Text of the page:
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#17

Google-Earth-Map-Finds

"Some huge gates protecting Rotterdam from the North Sea waters. What an amazing feat of engineering."

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Vanja Timmers 1 month ago

This is the Maeslantkering, a fine piece of Dutch engineering and very necessary as almost half of The Netherlands lies below the water level. The 2 doors are hollow and are flooded with water once in place. The doors actually don't completely close, there is about 80cm left.

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#18

Google-Earth-Map-Finds

"Atolls: Hot spots not only punch holes in the crust, but the also raise it up and heat it. As the plate moves away, it cools and subsides. The mountains also subside, and also erode. If the mountains are formed in a tropical climate a reef will form around it's edges. If the coral growth can keep up with the relative sea level rise from the subsidence, then the reef will survive while the mountain sinks and eventually disappears below water level. If that happens you will get a circular ring of reef with an open lagoon in the center like the atoll above. At one point there was a volcano in the center of that lagoon. It's a cool example of biology and geology interacting and biology winning, so to speak."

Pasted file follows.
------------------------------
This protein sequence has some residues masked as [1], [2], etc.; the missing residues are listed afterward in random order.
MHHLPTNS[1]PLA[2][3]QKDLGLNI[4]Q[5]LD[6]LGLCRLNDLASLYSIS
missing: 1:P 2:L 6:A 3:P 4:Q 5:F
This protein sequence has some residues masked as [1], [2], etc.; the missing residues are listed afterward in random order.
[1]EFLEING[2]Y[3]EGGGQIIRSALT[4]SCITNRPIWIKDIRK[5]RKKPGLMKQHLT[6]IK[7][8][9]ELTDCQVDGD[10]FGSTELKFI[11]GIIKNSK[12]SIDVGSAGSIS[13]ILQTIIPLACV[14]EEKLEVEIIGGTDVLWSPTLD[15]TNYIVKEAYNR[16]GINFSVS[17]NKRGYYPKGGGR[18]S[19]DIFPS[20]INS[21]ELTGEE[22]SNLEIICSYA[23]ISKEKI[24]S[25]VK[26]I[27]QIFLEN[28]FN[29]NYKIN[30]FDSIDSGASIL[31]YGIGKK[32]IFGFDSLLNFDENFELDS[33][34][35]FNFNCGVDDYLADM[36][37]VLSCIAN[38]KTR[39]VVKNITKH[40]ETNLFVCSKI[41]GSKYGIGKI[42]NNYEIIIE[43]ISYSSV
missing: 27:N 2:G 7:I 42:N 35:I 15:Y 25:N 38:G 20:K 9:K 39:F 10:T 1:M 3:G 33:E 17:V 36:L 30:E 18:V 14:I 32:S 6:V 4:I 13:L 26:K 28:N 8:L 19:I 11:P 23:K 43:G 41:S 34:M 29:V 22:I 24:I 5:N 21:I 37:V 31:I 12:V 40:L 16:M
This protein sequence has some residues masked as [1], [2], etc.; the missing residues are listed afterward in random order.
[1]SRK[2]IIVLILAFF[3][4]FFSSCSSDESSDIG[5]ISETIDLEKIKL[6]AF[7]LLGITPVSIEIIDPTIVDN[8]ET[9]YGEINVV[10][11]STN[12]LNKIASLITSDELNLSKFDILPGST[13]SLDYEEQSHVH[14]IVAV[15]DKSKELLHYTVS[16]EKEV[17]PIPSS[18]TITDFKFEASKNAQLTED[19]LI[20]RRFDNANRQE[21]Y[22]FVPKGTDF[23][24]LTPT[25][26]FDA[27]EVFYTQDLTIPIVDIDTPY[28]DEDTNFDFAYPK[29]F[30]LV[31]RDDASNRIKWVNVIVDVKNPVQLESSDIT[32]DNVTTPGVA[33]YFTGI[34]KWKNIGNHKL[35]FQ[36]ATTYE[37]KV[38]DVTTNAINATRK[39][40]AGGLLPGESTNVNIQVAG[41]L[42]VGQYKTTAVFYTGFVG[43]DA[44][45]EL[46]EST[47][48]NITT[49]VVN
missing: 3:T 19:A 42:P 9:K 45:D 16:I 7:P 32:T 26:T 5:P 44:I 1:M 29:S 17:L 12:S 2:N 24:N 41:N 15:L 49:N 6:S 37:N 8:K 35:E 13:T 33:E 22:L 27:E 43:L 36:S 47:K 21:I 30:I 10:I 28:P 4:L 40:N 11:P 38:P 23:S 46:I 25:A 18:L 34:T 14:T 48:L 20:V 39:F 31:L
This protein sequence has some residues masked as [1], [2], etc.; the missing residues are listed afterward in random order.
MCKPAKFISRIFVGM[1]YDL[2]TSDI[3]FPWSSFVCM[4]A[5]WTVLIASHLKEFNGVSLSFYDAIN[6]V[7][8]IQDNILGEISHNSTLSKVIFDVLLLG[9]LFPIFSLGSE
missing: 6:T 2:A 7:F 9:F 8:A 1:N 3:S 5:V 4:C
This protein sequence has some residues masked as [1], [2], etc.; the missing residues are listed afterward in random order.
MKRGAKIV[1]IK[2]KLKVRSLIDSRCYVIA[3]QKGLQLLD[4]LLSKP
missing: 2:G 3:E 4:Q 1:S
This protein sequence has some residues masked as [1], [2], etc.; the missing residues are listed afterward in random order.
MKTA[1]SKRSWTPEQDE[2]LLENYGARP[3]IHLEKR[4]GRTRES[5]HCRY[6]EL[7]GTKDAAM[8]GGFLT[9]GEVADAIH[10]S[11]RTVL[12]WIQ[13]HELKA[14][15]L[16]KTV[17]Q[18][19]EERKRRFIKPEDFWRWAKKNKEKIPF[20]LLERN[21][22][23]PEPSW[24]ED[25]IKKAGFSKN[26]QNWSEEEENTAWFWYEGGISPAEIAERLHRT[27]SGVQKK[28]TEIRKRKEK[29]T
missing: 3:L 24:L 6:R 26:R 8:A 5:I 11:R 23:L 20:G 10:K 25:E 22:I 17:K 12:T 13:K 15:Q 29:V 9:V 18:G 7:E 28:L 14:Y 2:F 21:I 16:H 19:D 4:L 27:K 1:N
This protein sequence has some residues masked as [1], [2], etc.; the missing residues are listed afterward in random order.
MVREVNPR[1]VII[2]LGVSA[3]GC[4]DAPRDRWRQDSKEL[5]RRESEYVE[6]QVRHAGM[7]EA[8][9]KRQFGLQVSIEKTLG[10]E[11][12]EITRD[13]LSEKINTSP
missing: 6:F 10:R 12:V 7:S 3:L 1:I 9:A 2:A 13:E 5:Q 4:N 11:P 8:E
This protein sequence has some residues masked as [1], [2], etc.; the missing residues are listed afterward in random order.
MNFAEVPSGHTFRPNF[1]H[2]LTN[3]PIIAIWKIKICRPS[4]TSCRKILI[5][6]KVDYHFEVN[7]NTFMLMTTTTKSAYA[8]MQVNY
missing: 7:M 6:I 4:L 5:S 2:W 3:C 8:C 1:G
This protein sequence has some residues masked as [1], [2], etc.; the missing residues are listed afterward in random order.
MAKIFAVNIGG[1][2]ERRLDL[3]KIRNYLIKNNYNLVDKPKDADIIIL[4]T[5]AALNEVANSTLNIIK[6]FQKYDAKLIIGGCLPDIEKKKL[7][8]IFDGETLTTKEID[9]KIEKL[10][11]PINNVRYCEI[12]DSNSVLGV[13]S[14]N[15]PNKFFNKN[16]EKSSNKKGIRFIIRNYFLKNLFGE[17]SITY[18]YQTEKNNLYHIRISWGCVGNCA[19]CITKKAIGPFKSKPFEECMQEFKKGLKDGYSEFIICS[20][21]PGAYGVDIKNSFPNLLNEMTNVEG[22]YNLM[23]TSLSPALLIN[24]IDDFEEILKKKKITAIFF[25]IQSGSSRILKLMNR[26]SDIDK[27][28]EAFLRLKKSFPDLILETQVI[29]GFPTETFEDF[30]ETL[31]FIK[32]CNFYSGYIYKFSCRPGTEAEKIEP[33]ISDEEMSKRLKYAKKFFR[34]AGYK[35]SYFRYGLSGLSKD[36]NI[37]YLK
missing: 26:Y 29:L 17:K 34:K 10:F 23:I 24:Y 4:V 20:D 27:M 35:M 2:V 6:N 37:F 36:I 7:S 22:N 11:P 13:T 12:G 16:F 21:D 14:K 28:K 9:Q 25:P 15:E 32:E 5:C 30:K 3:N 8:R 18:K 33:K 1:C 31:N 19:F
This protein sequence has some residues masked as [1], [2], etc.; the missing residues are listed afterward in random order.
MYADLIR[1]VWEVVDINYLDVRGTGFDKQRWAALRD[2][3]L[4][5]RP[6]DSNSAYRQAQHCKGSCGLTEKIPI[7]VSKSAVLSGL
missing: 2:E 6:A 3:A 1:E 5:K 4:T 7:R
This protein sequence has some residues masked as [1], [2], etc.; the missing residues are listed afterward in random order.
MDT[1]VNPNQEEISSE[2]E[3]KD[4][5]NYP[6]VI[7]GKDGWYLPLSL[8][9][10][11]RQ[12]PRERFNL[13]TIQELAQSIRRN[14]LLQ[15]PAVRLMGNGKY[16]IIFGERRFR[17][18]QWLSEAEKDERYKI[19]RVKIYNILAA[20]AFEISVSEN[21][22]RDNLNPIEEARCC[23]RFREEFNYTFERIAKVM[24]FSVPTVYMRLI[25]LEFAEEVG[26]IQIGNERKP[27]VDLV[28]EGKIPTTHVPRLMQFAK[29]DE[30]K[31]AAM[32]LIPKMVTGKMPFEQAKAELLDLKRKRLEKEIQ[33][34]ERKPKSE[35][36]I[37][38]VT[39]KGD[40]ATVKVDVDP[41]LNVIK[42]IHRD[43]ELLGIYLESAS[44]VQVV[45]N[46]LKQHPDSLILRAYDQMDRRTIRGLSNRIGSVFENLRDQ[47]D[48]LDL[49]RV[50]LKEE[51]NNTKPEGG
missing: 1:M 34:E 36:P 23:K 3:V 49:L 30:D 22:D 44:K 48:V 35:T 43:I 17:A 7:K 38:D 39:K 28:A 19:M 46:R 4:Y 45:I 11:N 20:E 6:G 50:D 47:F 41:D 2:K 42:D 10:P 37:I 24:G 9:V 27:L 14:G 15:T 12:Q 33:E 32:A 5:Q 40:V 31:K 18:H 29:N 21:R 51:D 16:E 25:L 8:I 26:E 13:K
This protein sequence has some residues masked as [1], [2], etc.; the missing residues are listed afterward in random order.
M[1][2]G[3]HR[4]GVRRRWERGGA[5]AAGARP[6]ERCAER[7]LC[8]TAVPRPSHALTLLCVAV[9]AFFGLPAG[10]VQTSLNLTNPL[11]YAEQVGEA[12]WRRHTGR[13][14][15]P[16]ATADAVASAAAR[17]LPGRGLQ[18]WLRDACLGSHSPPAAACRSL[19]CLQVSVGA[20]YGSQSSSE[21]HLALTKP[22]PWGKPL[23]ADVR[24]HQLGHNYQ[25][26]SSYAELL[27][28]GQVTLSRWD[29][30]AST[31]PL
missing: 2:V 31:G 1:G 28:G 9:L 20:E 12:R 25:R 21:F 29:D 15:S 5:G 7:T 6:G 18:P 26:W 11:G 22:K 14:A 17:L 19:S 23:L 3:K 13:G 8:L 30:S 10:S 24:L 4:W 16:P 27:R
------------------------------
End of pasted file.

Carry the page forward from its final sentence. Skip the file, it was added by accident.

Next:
geologistsmakethebedrock Report

Kjorn 1 month ago

i love going on google and spot atolls. it's so beautifull

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#19

Google-Earth-Map-Finds

"A volcano poking up out of the South Pacific. I'm not sure if this one is growing or eroding away. Seems like the rich people in boats are having a good time."

geologistsmakethebedrock Report

Joshua Binsfeld 1 month ago

This is Molokini Crater of the coast of Maui. I've been here a few times & trust me when I say those are NOT rich people boats. Most of these are snorkeling charter boats because it has beautiful reefs and marine life. During WWII the U.S. military used it for target practice and it shows in the impact craters from shells and bombs dropped on it.

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#20

Guy Shares 151 Of His Most Interesting Finds On Google Earth (New Pics)